Civil War trail seen as tourism enticement
By Sam Atkins
Published in News on September 19, 2004 2:05 AM
Another route is being taken to bring tourists to Wayne County, and it involves promoting something that has been here for ages.
Local and state officials continue to discuss marketing a historical "trail" through Wayne County known as the Civil War Corridor.
State Sen. John Kerr of Goldsboro has met with City Manager Richard Slozak, County Manager Lee Smith, Travel and Tourism Director Marlise Taylor and several members of the Old Waynesborough Commission to discuss the idea.
There are many sites in Wayne and surrounding counties that could be on the trail, including the Bentonville Battleground, the site of the Battle of Goldsborough Bridge, Willow Dale Cemetery, the CSS Neuse site in Kinston and Fort Fisher at the coast. Although they are well-known sites, they have not been marketed together as one attraction, said Ms. Taylor. The sites resemble a trail when connected on a map.
The corridor would connect the sites, and the hope is that the development and promotion of these sites will increase tourism throughout the county.
"I think this is going to be a big economic boost," said Kerr, who attended the Wayne County Historical Association's board meeting Tuesday.
Ms. Taylor said the corridor would be marketed along with the corridors in Virginia and Maryland, which should give it some added publicity.
Two new state positions have been funded by the Legislature for the statewide program, she said. State officials are still working on the job descriptions.
Ms. Taylor hopes the employees will be based in Wayne County, possibly at the Waynesborough Historical Village's Visitor Center at 801 U.S. 117 S. Bypass in Goldsboro.
Decisions are still being made regarding where they will be stationed and what their specific jobs will be, but she said they will promote Civil War tourism for all of eastern North Carolina and develop other sites that are historically significant.
Kerr said the positions will deal with archives and history, which fall under the N.C. Department of Cultural Resources.
Ms. Taylor said that within the next few months there should be two Civil War signs, one at the Wayne County Museum and one near the site of the Battle of Goldsborough Bridge. They are large signs with photos, text and a map, she said.
The Travel and Tourism Office will be in charge of maintaining the signs, which will be paid for with a matching grant that the N.C. Department of Commerce received. Similar signs are already being placed in other counties, she said.
Randy Sauls, a Goldsboro native and historian, applied for the grant and is in charge of developing the text for the signs.
Ms. Taylor said the sign at the museum will have information about the significance of the railroad and the one on the Battle of Goldsborough Bridge will be located close to the bridge, which is near U.S. 117 Bypass and the county's old Genoa sewer plant.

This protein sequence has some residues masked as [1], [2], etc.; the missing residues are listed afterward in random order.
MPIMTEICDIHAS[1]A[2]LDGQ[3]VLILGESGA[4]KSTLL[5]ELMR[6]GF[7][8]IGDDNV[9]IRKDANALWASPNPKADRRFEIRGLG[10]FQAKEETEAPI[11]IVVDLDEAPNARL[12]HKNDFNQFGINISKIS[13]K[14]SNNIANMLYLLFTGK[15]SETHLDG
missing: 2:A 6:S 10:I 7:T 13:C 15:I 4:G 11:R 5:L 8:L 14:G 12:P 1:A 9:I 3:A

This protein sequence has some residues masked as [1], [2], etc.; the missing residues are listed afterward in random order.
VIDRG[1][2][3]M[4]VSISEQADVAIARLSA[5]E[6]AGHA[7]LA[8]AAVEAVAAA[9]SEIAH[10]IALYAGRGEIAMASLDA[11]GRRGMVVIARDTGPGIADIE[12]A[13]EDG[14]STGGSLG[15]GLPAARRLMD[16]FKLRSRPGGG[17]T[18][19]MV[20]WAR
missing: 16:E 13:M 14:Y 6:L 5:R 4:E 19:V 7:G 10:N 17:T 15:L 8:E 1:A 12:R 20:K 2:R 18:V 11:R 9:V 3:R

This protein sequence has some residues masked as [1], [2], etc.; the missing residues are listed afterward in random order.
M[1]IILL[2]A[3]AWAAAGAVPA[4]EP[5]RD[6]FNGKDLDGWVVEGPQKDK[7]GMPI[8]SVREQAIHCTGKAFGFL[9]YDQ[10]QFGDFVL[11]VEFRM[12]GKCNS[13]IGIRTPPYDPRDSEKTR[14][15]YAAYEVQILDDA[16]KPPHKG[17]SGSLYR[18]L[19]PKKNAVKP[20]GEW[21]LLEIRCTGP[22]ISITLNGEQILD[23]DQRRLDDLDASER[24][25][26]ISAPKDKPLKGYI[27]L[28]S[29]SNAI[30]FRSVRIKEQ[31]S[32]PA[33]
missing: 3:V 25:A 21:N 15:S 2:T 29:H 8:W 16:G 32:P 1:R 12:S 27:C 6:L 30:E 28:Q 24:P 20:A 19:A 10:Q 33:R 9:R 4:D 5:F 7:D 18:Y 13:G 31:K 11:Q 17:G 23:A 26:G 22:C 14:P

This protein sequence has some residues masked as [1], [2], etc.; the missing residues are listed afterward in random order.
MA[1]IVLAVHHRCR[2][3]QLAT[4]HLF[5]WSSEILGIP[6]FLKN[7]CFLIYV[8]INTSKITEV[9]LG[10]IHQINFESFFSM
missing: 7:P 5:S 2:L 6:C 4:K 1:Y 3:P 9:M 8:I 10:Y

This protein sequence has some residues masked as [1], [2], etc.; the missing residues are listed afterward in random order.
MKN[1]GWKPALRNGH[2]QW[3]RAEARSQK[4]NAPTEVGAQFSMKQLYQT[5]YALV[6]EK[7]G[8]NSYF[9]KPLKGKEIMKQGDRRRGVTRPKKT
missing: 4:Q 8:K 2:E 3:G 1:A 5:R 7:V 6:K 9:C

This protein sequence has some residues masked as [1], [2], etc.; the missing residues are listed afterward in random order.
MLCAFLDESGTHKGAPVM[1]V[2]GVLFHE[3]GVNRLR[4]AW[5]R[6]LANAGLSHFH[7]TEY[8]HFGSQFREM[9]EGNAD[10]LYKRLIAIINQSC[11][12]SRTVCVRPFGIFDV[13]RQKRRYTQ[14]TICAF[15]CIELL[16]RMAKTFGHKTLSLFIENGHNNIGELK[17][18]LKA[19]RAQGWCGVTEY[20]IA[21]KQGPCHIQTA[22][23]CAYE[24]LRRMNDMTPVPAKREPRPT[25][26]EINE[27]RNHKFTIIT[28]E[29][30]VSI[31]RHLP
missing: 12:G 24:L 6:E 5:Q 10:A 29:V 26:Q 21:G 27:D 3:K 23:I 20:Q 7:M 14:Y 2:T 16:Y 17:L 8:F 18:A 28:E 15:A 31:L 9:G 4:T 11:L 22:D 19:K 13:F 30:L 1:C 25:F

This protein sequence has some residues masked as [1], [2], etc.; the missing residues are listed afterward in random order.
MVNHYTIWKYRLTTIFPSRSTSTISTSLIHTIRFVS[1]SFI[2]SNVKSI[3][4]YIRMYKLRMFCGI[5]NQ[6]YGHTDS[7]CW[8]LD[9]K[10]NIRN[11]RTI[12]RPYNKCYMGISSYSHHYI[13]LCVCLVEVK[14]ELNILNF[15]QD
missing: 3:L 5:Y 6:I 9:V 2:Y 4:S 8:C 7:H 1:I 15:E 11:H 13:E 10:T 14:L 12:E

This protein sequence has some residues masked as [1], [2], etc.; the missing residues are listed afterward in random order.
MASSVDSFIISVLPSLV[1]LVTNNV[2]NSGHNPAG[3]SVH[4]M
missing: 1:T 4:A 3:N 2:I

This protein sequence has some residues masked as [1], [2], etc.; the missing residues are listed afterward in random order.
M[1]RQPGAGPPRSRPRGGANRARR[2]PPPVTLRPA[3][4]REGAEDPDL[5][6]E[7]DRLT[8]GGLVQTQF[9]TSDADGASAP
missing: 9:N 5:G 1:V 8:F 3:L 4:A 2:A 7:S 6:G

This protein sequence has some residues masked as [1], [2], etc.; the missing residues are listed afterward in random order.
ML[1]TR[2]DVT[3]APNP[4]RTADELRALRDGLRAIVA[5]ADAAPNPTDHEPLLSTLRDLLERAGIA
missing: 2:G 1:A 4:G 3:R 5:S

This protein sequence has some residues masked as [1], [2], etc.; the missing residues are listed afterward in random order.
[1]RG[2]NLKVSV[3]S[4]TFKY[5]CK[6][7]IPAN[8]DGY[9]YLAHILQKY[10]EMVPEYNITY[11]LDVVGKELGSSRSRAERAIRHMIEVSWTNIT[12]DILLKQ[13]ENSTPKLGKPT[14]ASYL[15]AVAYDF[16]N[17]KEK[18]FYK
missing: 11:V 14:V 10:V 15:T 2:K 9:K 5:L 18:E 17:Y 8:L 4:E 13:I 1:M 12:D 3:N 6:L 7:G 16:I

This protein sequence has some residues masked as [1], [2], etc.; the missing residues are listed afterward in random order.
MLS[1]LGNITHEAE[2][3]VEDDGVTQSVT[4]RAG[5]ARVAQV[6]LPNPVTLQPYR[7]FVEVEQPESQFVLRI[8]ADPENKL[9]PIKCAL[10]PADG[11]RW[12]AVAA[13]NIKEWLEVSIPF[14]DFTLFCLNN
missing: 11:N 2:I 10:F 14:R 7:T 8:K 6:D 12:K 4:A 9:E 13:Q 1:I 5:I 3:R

The battle occurred on Dec. 17, 1862, when Gen. John G. Foster led 12,000 Union soldiers to burn the railroad bridge just below Goldsboro in present-day Mar Mac. He was opposed by Confederate Gen. Clingman, who had about 1,600 men.
The Union Army wanted to destroy the railroad the Confederates used to transport supplies up the East Coast. The railroad bridge was burned by the Union soldiers, and they spent two days tearing up the track, Sauls said.
Sauls estimated that around 175 Confederate soldiers died during the battle, and fewer than 100 Union soldiers perished.
Kerr said the new U.S. 117 Bypass will provide the chance to really promote the corridor. The bypass is scheduled to be completed in 2006 and will extend from Wilson to N.C. 581 in Goldsboro.
"We have a real opportunity to do some advertising," he said.
He said they must get elected officials and business leaders behind it. "There are a lot of communities ahead of us on this."
Ray Swinson, a member of the Old Waynesborough Commission, said that City Manager Richard Slozak proposed a rest stop at the village that would entice traffic off the new bypass. While visiting the rest stop, people would be attracted to the village.
Slozak said the city and county could jointly build and maintain the rest stop, and the Old Waynesborough Commission could continue to maintain the village and any other expansion in the village, such as an RV campground.
Swinson recommended that the commission define the role it will play in the development of the corridor and discuss the possibility of a rest stop. The commission voted to continue to study the corridor idea.
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